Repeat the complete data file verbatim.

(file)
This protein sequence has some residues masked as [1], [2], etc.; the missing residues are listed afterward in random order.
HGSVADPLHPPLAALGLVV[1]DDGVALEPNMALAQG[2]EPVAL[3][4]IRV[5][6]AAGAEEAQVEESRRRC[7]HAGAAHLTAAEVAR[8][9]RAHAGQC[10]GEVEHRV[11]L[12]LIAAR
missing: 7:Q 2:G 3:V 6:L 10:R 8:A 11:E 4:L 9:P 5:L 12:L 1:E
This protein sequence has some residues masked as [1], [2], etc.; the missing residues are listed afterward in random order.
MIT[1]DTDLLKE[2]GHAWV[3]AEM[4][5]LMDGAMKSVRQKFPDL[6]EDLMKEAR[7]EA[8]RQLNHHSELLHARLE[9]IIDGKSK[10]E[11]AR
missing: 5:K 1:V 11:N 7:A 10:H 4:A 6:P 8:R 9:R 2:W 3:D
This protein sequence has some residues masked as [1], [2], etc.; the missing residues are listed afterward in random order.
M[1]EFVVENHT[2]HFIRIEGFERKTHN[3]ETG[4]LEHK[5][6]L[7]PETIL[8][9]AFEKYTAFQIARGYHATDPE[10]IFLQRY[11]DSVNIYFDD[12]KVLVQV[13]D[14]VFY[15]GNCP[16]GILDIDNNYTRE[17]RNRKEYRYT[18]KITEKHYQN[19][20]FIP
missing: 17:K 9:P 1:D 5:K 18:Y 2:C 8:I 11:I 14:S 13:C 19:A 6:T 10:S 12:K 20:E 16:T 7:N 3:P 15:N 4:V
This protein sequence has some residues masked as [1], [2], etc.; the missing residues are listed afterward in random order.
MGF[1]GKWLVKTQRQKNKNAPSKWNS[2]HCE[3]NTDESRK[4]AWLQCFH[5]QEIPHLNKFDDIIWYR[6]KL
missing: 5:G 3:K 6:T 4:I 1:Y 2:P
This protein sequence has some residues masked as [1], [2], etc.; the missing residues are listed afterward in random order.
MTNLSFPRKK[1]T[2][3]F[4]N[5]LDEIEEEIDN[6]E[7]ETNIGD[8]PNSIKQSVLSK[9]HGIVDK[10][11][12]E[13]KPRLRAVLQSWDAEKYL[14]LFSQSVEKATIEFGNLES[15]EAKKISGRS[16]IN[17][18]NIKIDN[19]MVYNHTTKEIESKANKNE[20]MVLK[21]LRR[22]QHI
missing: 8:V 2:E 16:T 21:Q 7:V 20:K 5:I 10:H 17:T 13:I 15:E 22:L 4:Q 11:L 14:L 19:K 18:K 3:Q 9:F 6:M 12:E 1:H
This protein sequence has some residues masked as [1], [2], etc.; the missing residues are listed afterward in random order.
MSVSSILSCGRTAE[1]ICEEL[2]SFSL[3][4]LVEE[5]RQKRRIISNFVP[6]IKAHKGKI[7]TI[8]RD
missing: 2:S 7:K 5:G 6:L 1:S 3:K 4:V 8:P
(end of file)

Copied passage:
This protein sequence has some residues masked as [1], [2], etc.; the missing residues are listed afterward in random order.
HGSVADPLHPPLAALGLVV[1]DDGVALEPNMALAQG[2]EPVAL[3][4]IRV[5][6]AAGAEEAQVEESRRRC[7]HAGAAHLTAAEVAR[8][9]RAHAGQC[10]GEVEHRV[11]L[12]LIAAR
missing: 7:Q 2:G 3:V 6:L 10:R 8:A 11:E 4:L 9:P 5:L 12:L 1:E
This protein sequence has some residues masked as [1], [2], etc.; the missing residues are listed afterward in random order.
MIT[1]DTDLLKE[2]GHAWV[3]AEM[4][5]LMDGAMKSVRQKFPDL[6]EDLMKEAR[7]EA[8]RQLNHHSELLHARLE[9]IIDGKSK[10]E[11]AR
missing: 5:K 1:V 11:N 7:A 10:H 4:A 6:P 8:R 9:R 2:W 3:D
This protein sequence has some residues masked as [1], [2], etc.; the missing residues are listed afterward in random order.
M[1]EFVVENHT[2]HFIRIEGFERKTHN[3]ETG[4]LEHK[5][6]L[7]PETIL[8][9]AFEKYTAFQIARGYHATDPE[10]IFLQRY[11]DSVNIYFDD[12]KVLVQV[13]D[14]VFY[15]GNCP[16]GILDIDNNYTRE[17]RNRKEYRYT[18]KITEKHYQN[19][20]FIP
missing: 17:K 9:P 1:D 5:K 18:Y 2:C 8:I 11:I 14:S 13:C 19:A 6:T 10:S 12:K 20:E 16:T 7:N 3:P 15:N 4:V
This protein sequence has some residues masked as [1], [2], etc.; the missing residues are listed afterward in random order.
MGF[1]GKWLVKTQRQKNKNAPSKWNS[2]HCE[3]NTDESRK[4]AWLQCFH[5]QEIPHLNKFDDIIWYR[6]KL
missing: 5:G 3:K 6:T 4:I 1:Y 2:P
This protein sequence has some residues masked as [1], [2], etc.; the missing residues are listed afterward in random order.
MTNLSFPRKK[1]T[2][3]F[4]N[5]LDEIEEEIDN[6]E[7]ETNIGD[8]PNSIKQSVLSK[9]HGIVDK[10][11][12]E[13]KPRLRAVLQSWDAEKYL[14]LFSQSVEKATIEFGNLES[15]EAKKISGRS[16]IN[17][18]NIKIDN[19]MVYNHTTKEIESKANKNE[20]MVLK[21]LRR[22]QHI
missing: 8:V 2:E 16:T 21:Q 7:V 20:K 5:I 10:H 17:T 13:I 15:E 22:L 4:Q 11:L 14:L 19:K 18:K 3:Q 9:F 6:M 12:E 1:H
This protein sequence has some residues masked as [1], [2], etc.; the missing residues are listed afterward in random order.
MSVSSILSCGRTAE[1]ICEEL[2]SFSL[3][4]LVEE[5]RQKRRIISNFVP[6]IKAHKGKI[7]TI[8]RD
missing: 2:S 7:K 5:G 6:L 1:S 3:K 4:V 8:P